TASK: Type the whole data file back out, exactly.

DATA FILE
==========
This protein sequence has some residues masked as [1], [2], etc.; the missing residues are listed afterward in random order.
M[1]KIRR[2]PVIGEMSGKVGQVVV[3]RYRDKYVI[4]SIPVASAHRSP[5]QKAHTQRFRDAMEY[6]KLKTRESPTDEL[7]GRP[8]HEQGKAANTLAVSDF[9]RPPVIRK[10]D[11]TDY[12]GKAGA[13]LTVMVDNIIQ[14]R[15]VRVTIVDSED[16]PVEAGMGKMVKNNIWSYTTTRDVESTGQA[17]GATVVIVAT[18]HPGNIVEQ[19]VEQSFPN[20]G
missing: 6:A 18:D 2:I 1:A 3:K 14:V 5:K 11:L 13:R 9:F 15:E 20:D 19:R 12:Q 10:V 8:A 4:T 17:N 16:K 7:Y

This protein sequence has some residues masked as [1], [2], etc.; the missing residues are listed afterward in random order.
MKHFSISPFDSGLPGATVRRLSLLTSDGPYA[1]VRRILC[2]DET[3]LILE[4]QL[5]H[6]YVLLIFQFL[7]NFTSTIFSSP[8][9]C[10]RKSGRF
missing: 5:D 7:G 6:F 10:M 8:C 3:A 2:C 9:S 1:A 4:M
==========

This protein sequence has some residues masked as [1], [2], etc.; the missing residues are listed afterward in random order.
M[1]KIRR[2]PVIGEMSGKVGQVVV[3]RYRDKYVI[4]SIPVASAHRSP[5]QKAHTQRFRDAMEY[6]KLKTRESPTDEL[7]GRP[8]HEQGKAANTLAVSDF[9]RPPVIRK[10]D[11]TDY[12]GKAGA[13]LTVMVDNIIQ[14]R[15]VRVTIVDSED[16]PVEAGMGKMVKNNIWSYTTTRDVESTGQA[17]GATVVIVAT[18]HPGNIVEQ[19]VEQSFPN[20]G
missing: 6:A 18:D 2:I 1:A 3:K 14:V 5:K 11:L 13:R 9:F 15:E 20:D 19:R 12:Q 10:V 8:A 4:T 17:N 16:K 7:Y

This protein sequence has some residues masked as [1], [2], etc.; the missing residues are listed afterward in random order.
MKHFSISPFDSGLPGATVRRLSLLTSDGPYA[1]VRRILC[2]DET[3]LILE[4]QL[5]H[6]YVLLIFQFL[7]NFTSTIFSSP[8][9]C[10]RKSGRF
missing: 5:D 7:G 6:F 10:M 8:C 3:A 2:C 9:S 1:A 4:M